Ontario, Canada has carved out a niche for itself as a hub of green technology. One of the latest clean tech innovations to come out of that province is DARWIND5, a vertical axis wind turbine (VAWT). Designed by Harvistor, it comes with a promise of more oomph than existing models for small-scale wind power generation. According to the company, recent tests showed that its technology can achieve 35 percent more kilowatt hours per year than current VAWTs for the same sweep area, besides operating at 25 percent lower heights than similarly priced market leaders.
Harvistor says it approached the DARWIND5 design like F1 racing, with performance boosted by a new type of rotor blade telemetry and geometry. This translates into new airfoil shapes, which allow the rotor system to completely avoid power-robbing dynamic stall, a reaction that occurs when airfoils rapidly change the angle of attack.
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Individually, each rotor has a longer power stroke than previously thought possible because the new airfoil shape flies upside down and right side up during key parts of rotation, like a stunt airplane doing a full loop. During rotation, the lift forces change twice from moving away from the shaft to moving toward the shaft, making for the longer stroke. All of these forces occur on the windward side of the turbine – any turbulence exits on the leeward side, where it doesn't affect the turbine. This avoids individual torque peaks, which are a major cause of wind turbine breakdowns
With nameplate power (capacity under ideal conditions) ranging between 500 watts and 1.5 kilowatts in a 1.2-meter (3.9-ft) working diameter, DARWIND5 operates at a speed that ranges between 4 m (13.2 ft) and 24 m (78.7 ft) per second. It doesn’t need a brake because it self-regulates the top RPM – until now, unregulated top speeds have been a problem with VAWT design. A cantilevered tilt mount design reportedly makes cleaning and repairing an easy task, allowing it to be done anytime without power production loss or delays.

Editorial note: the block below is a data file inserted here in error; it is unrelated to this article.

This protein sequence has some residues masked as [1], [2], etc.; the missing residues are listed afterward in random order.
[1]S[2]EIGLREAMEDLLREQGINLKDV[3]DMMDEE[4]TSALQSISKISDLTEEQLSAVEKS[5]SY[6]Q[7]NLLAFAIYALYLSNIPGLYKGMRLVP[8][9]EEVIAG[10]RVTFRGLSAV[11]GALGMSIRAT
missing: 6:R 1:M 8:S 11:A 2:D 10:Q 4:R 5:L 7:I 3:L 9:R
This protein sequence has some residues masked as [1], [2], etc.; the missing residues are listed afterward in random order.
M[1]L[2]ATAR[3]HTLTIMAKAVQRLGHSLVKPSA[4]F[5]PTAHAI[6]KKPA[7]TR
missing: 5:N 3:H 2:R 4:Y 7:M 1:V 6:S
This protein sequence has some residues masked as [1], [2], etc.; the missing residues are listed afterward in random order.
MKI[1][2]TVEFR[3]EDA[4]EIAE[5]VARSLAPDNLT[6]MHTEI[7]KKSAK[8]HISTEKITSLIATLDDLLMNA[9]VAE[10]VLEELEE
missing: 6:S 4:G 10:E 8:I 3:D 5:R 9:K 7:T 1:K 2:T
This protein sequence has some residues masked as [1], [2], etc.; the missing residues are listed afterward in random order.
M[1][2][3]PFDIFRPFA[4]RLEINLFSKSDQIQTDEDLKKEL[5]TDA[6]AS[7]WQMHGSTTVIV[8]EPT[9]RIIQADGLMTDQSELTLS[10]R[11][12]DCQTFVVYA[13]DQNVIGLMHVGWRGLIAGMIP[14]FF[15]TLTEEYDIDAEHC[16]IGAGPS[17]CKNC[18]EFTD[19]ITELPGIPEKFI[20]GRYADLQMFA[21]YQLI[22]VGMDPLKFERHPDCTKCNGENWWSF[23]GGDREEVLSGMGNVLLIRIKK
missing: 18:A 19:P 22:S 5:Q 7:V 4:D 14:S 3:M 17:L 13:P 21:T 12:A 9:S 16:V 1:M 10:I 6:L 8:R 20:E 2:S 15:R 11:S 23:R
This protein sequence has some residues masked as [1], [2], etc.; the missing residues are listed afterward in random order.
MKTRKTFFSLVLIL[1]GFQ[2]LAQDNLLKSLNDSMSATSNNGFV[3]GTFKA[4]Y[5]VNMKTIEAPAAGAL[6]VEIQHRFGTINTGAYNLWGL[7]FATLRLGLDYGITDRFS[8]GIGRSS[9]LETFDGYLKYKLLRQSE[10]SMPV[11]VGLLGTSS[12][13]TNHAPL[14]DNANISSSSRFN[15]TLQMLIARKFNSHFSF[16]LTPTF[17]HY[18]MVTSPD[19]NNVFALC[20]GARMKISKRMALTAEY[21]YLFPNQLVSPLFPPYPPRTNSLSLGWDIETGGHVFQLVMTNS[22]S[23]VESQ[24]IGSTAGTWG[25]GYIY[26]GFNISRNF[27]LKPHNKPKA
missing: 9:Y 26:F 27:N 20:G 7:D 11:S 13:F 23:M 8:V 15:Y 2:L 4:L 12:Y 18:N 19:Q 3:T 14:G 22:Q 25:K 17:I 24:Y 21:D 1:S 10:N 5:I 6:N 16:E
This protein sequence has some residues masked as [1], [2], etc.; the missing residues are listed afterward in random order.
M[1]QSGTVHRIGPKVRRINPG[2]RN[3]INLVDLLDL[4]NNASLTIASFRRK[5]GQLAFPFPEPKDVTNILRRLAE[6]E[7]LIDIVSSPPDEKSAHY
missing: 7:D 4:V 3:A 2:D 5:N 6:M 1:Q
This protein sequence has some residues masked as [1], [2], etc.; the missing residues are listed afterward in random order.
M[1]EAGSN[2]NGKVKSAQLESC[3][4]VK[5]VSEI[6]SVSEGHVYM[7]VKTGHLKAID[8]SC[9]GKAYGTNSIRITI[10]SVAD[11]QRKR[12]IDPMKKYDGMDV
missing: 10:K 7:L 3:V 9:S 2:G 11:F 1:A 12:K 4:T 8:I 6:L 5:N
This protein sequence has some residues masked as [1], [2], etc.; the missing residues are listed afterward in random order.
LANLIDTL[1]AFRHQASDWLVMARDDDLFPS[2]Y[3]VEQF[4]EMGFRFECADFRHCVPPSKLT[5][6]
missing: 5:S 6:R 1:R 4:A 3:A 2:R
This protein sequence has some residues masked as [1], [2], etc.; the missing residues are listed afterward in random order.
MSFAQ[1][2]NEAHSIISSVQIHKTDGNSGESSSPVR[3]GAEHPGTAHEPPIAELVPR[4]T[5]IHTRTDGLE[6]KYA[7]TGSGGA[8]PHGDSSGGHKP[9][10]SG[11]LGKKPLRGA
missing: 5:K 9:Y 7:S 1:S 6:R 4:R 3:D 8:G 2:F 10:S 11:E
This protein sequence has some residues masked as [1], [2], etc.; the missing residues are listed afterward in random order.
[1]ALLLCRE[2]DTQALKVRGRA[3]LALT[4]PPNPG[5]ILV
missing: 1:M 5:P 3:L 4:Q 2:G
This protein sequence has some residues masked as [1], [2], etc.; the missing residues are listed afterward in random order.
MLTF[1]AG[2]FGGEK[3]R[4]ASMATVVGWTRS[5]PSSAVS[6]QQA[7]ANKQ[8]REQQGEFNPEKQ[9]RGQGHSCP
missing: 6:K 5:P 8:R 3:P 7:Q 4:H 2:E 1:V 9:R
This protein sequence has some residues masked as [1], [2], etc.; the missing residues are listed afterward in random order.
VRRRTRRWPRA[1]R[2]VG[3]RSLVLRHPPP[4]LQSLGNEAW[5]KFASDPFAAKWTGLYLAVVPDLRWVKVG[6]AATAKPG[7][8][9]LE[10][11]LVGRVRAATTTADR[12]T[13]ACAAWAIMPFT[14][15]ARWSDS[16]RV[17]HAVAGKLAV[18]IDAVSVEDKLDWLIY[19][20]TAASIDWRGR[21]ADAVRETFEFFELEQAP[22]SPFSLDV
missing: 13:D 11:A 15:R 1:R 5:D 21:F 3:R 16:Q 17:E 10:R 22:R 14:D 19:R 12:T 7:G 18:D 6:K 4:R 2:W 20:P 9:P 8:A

DARWIND5 is mounted 25 to 35 percent lower than the nacelle of horizontal axis wind turbines. Being lower to the ground is better, claims Harvistor, because it does not affect property values and makes the turbine more aesthetically pleasing, which should assuage the fears of people who find wind turbines an eyesore.
The turbine was based on the Darrieus design, also known as the “eggbeater." It expanded on previous efforts carried out by the National Research Council Canada and Ministry of Natural Resources as well as Sandia National Labs. Sandia's pioneering work in 1974 (which carries on to this date) resulted in the first commercial Darrieus systems. These were produced by Flowind and used in California by PG&E and Southern California Edison between 1984 and 1996. DARWIND5 improves Flowind’s design by making it more reliable. The design features lower and more evenly placed rotor blade loads, thanks to less vibration.
The project was developed and tuned on supercomputer 3D CFD software and used a performance simulation tool called Beater. The tests carried out in June of this year validated DARWIND5’s performance, meaning the Beater tool can now be used to upgrade DARWIND5 turbines into the MW class. The field test height was 3.5 meters (11.48 ft) and was performed in stationary and moving set-ups.
Harvistor says its ownership of the rotor blade and engineer design gives it a competitive edge. The company has submitted a project to KickStarter that was pending approval at the time of writing this article.
Video of the June, 2012 field test can be viewed below (although disregard the voice over saying the date is 2011).
UPDATE: The company now informs us that its crowd-funding project will be based through the Pozible website, and should be live as of November 15th.